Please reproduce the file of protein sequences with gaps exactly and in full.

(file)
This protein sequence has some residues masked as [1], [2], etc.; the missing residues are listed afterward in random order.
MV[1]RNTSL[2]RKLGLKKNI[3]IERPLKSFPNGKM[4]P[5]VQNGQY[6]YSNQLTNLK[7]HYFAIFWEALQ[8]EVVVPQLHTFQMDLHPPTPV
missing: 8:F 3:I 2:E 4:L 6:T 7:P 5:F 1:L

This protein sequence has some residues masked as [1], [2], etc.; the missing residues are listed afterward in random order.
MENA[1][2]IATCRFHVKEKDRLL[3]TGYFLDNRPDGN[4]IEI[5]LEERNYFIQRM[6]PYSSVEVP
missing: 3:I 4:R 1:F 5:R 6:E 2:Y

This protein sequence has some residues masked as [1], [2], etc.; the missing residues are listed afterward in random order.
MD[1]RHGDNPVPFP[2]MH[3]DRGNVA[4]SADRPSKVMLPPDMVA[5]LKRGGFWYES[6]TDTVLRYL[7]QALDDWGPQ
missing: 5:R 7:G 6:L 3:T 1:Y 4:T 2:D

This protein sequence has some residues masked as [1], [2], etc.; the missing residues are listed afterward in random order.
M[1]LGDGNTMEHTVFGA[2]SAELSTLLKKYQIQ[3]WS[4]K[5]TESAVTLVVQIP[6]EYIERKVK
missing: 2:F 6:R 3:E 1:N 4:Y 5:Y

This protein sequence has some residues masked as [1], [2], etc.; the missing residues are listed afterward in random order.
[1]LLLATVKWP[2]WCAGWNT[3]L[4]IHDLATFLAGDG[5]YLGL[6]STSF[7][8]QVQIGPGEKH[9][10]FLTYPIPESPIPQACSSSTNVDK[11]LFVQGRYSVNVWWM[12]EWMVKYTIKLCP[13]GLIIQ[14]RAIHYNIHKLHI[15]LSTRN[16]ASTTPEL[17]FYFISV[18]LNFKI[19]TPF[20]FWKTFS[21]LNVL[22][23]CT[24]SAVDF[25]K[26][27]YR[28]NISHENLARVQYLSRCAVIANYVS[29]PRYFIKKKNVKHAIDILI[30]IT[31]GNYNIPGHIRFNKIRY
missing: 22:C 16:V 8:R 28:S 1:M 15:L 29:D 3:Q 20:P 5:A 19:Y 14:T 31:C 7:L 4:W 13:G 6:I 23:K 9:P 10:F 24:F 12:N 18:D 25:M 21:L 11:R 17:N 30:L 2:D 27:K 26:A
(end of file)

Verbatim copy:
This protein sequence has some residues masked as [1], [2], etc.; the missing residues are listed afterward in random order.
MV[1]RNTSL[2]RKLGLKKNI[3]IERPLKSFPNGKM[4]P[5]VQNGQY[6]YSNQLTNLK[7]HYFAIFWEALQ[8]EVVVPQLHTFQMDLHPPTPV
missing: 8:F 3:I 2:E 4:L 6:T 7:P 5:F 1:L

This protein sequence has some residues masked as [1], [2], etc.; the missing residues are listed afterward in random order.
MENA[1][2]IATCRFHVKEKDRLL[3]TGYFLDNRPDGN[4]IEI[5]LEERNYFIQRM[6]PYSSVEVP
missing: 3:I 4:R 1:F 5:R 6:E 2:Y

This protein sequence has some residues masked as [1], [2], etc.; the missing residues are listed afterward in random order.
MD[1]RHGDNPVPFP[2]MH[3]DRGNVA[4]SADRPSKVMLPPDMVA[5]LKRGGFWYES[6]TDTVLRYL[7]QALDDWGPQ
missing: 5:R 7:G 6:L 3:T 1:Y 4:T 2:D

This protein sequence has some residues masked as [1], [2], etc.; the missing residues are listed afterward in random order.
M[1]LGDGNTMEHTVFGA[2]SAELSTLLKKYQIQ[3]WS[4]K[5]TESAVTLVVQIP[6]EYIERKVK
missing: 2:F 6:R 3:E 1:N 4:Y 5:Y

This protein sequence has some residues masked as [1], [2], etc.; the missing residues are listed afterward in random order.
[1]LLLATVKWP[2]WCAGWNT[3]L[4]IHDLATFLAGDG[5]YLGL[6]STSF[7][8]QVQIGPGEKH[9][10]FLTYPIPESPIPQACSSSTNVDK[11]LFVQGRYSVNVWWM[12]EWMVKYTIKLCP[13]GLIIQ[14]RAIHYNIHKLHI[15]LSTRN[16]ASTTPEL[17]FYFISV[18]LNFKI[19]TPF[20]FWKTFS[21]LNVL[22][23]CT[24]SAVDF[25]K[26][27]YR[28]NISHENLARVQYLSRCAVIANYVS[29]PRYFIKKKNVKHAIDILI[30]IT[31]GNYNIPGHIRFNKIRY
missing: 22:C 16:V 8:R 28:S 1:M 15:L 29:D 3:Q 20:P 5:A 19:Y 14:T 31:C 7:L 4:W 13:G 6:I 23:K 9:P 10:F 24:F 12:N 18:D 25:M 21:L 11:R 17:N 30:L 2:D 27:K 26:A